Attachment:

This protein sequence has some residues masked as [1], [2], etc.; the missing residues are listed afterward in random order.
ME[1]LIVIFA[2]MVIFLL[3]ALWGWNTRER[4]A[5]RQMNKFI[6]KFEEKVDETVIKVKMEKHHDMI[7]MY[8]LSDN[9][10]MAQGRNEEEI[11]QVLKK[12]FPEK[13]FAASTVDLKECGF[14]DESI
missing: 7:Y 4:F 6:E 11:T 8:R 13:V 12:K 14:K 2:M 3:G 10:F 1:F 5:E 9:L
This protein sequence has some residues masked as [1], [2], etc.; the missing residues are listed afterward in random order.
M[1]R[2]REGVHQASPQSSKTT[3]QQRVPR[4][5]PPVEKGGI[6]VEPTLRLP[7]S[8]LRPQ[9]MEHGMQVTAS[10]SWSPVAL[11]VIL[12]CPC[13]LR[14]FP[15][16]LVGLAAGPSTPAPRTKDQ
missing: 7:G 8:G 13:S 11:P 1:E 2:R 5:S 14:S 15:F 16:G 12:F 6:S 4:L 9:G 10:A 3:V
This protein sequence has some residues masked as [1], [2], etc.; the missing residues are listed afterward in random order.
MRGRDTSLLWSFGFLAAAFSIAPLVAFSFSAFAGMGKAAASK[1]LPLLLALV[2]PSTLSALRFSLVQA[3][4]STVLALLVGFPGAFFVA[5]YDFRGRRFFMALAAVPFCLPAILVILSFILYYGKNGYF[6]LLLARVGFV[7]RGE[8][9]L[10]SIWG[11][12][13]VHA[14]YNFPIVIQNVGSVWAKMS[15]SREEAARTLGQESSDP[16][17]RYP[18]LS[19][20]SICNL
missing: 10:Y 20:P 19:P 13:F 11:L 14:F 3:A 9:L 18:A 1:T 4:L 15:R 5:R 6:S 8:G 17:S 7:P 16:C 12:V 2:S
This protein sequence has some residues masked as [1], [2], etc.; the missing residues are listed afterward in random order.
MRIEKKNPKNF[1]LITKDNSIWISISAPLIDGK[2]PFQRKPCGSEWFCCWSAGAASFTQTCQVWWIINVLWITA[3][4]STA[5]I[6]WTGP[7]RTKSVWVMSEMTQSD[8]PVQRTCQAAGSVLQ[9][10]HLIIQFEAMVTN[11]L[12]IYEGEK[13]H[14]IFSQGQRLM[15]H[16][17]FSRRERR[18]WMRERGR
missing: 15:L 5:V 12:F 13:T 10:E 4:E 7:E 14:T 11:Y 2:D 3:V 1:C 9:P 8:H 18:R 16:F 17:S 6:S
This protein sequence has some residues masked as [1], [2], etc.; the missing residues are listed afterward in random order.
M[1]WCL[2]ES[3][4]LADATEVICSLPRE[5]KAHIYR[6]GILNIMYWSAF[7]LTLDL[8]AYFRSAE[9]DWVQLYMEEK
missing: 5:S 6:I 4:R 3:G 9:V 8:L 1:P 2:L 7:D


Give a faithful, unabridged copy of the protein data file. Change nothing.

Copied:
This protein sequence has some residues masked as [1], [2], etc.; the missing residues are listed afterward in random order.
ME[1]LIVIFA[2]MVIFLL[3]ALWGWNTRER[4]A[5]RQMNKFI[6]KFEEKVDETVIKVKMEKHHDMI[7]MY[8]LSDN[9][10]MAQGRNEEEI[11]QVLKK[12]FPEK[13]FAASTVDLKECGF[14]DESI
missing: 7:Y 4:F 6:E 11:T 8:R 13:V 12:K 14:K 2:M 3:G 10:F 1:F 5:E 9:L
This protein sequence has some residues masked as [1], [2], etc.; the missing residues are listed afterward in random order.
M[1]R[2]REGVHQASPQSSKTT[3]QQRVPR[4][5]PPVEKGGI[6]VEPTLRLP[7]S[8]LRPQ[9]MEHGMQVTAS[10]SWSPVAL[11]VIL[12]CPC[13]LR[14]FP[15][16]LVGLAAGPSTPAPRTKDQ
missing: 7:G 8:G 13:S 11:P 1:E 2:R 5:S 14:S 15:F 16:G 12:F 6:S 4:L 9:G 10:A 3:V
This protein sequence has some residues masked as [1], [2], etc.; the missing residues are listed afterward in random order.
MRGRDTSLLWSFGFLAAAFSIAPLVAFSFSAFAGMGKAAASK[1]LPLLLALV[2]PSTLSALRFSLVQA[3][4]STVLALLVGFPGAFFVA[5]YDFRGRRFFMALAAVPFCLPAILVILSFILYYGKNGYF[6]LLLARVGFV[7]RGE[8][9]L[10]SIWG[11][12][13]VHA[14]YNFPIVIQNVGSVWAKMS[15]SREEAARTLGQESSDP[16][17]RYP[18]LS[19][20]SICNL
missing: 10:Y 20:P 19:P 13:F 11:L 14:F 3:A 9:L 18:A 1:T 4:L 15:R 5:R 6:S 8:G 17:S 7:P 16:C 12:V 2:S
This protein sequence has some residues masked as [1], [2], etc.; the missing residues are listed afterward in random order.
MRIEKKNPKNF[1]LITKDNSIWISISAPLIDGK[2]PFQRKPCGSEWFCCWSAGAASFTQTCQVWWIINVLWITA[3][4]STA[5]I[6]WTGP[7]RTKSVWVMSEMTQSD[8]PVQRTCQAAGSVLQ[9][10]HLIIQFEAMVTN[11]L[12]IYEGEK[13]H[14]IFSQGQRLM[15]H[16][17]FSRRERR[18]WMRERGR
missing: 15:L 5:V 12:F 13:T 10:E 4:E 7:E 14:T 11:Y 2:D 3:V 1:C 9:P 8:H 18:R 16:F 17:S 6:S
This protein sequence has some residues masked as [1], [2], etc.; the missing residues are listed afterward in random order.
M[1]WCL[2]ES[3][4]LADATEVICSLPRE[5]KAHIYR[6]GILNIMYWSAF[7]LTLDL[8]AYFRSAE[9]DWVQLYMEEK
missing: 5:S 6:I 4:R 3:G 9:V 8:L 1:P 2:L 7:D